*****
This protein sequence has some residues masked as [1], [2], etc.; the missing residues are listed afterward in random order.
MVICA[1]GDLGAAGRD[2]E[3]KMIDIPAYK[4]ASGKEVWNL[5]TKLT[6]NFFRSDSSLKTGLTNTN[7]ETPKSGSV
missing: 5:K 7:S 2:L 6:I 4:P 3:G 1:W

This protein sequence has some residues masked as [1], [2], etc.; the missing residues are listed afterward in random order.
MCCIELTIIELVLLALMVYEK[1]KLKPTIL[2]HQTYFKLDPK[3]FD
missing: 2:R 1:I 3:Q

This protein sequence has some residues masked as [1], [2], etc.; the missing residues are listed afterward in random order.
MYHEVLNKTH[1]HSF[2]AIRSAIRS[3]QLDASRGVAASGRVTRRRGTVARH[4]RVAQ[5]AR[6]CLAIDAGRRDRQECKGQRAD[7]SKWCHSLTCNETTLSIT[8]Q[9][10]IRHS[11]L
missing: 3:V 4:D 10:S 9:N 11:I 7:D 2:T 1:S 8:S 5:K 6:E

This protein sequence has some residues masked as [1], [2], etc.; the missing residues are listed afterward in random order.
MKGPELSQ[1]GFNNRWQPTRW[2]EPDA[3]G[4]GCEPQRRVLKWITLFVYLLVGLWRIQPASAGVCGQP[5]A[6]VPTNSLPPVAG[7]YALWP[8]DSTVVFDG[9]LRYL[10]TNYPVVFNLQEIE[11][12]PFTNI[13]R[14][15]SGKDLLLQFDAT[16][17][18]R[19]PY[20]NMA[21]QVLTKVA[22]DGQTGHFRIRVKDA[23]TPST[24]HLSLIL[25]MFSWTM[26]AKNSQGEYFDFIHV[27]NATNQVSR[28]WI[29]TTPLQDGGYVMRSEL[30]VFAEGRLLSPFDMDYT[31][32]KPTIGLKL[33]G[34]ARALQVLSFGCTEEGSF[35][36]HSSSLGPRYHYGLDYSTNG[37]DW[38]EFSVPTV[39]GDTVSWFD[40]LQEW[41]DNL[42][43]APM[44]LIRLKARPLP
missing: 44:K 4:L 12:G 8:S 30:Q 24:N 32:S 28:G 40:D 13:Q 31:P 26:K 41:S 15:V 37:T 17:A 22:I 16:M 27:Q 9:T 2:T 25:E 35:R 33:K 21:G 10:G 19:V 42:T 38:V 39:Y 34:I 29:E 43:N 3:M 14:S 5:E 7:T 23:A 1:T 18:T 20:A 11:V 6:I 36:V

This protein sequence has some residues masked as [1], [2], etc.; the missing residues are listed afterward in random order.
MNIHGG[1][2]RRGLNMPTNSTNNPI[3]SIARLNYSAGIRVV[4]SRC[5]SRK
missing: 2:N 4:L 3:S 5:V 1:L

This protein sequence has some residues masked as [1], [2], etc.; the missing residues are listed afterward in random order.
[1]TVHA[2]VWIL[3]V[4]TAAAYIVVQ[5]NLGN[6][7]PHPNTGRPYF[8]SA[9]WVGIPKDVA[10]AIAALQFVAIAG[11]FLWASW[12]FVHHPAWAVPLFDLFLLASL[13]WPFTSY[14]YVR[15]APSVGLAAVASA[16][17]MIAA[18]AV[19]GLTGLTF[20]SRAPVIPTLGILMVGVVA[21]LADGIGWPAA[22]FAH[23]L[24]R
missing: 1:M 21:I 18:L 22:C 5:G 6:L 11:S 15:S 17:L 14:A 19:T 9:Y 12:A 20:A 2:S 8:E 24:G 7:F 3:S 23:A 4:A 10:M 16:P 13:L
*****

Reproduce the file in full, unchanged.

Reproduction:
This protein sequence has some residues masked as [1], [2], etc.; the missing residues are listed afterward in random order.
MVICA[1]GDLGAAGRD[2]E[3]KMIDIPAYK[4]ASGKEVWNL[5]TKLT[6]NFFRSDSSLKTGLTNTN[7]ETPKSGSV
missing: 5:K 7:S 2:L 6:I 4:P 3:G 1:W

This protein sequence has some residues masked as [1], [2], etc.; the missing residues are listed afterward in random order.
MCCIELTIIELVLLALMVYEK[1]KLKPTIL[2]HQTYFKLDPK[3]FD
missing: 2:R 1:I 3:Q

This protein sequence has some residues masked as [1], [2], etc.; the missing residues are listed afterward in random order.
MYHEVLNKTH[1]HSF[2]AIRSAIRS[3]QLDASRGVAASGRVTRRRGTVARH[4]RVAQ[5]AR[6]CLAIDAGRRDRQECKGQRAD[7]SKWCHSLTCNETTLSIT[8]Q[9][10]IRHS[11]L
missing: 3:V 4:D 10:S 9:N 11:I 7:D 2:T 1:S 8:S 5:K 6:E

This protein sequence has some residues masked as [1], [2], etc.; the missing residues are listed afterward in random order.
MKGPELSQ[1]GFNNRWQPTRW[2]EPDA[3]G[4]GCEPQRRVLKWITLFVYLLVGLWRIQPASAGVCGQP[5]A[6]VPTNSLPPVAG[7]YALWP[8]DSTVVFDG[9]LRYL[10]TNYPVVFNLQEIE[11][12]PFTNI[13]R[14][15]SGKDLLLQFDAT[16][17][18]R[19]PY[20]NMA[21]QVLTKVA[22]DGQTGHFRIRVKDA[23]TPST[24]HLSLIL[25]MFSWTM[26]AKNSQGEYFDFIHV[27]NATNQVSR[28]WI[29]TTPLQDGGYVMRSEL[30]VFAEGRLLSPFDMDYT[31][32]KPTIGLKL[33]G[34]ARALQVLSFGCTEEGSF[35][36]HSSSLGPRYHYGLDYSTNG[37]DW[38]EFSVPTV[39]GDTVSWFD[40]LQEW[41]DNL[42][43]APM[44]LIRLKARPLP
missing: 44:K 4:L 12:G 8:S 30:Q 24:N 32:S 28:G 40:D 13:Q 31:P 26:K 41:S 15:V 37:T 17:A 22:I 16:M 27:Q 9:T 2:T 25:E 35:R 33:K 21:G 10:G 19:V 42:T 38:V 39:Y 34:I 29:E 43:N 3:M 14:S 5:E 7:T 23:A 1:T 18:T 20:A 11:V 6:I 36:V

This protein sequence has some residues masked as [1], [2], etc.; the missing residues are listed afterward in random order.
MNIHGG[1][2]RRGLNMPTNSTNNPI[3]SIARLNYSAGIRVV[4]SRC[5]SRK
missing: 2:N 4:L 3:S 5:V 1:L

This protein sequence has some residues masked as [1], [2], etc.; the missing residues are listed afterward in random order.
[1]TVHA[2]VWIL[3]V[4]TAAAYIVVQ[5]NLGN[6][7]PHPNTGRPYF[8]SA[9]WVGIPKDVA[10]AIAALQFVAIAG[11]FLWASW[12]FVHHPAWAVPLFDLFLLASL[13]WPFTSY[14]YVR[15]APSVGLAAVASA[16][17]MIAA[18]AV[19]GLTGLTF[20]SRAPVIPTLGILMVGVVA[21]LADGIGWPAA[22]FAH[23]L[24]R
missing: 1:M 21:I 18:L 22:C 5:G 6:L 11:S 15:S 17:L 14:A 19:T 9:Y 12:A 20:A 2:S 8:E 24:G 7:F 3:S 23:A 4:A 10:M 16:P 13:L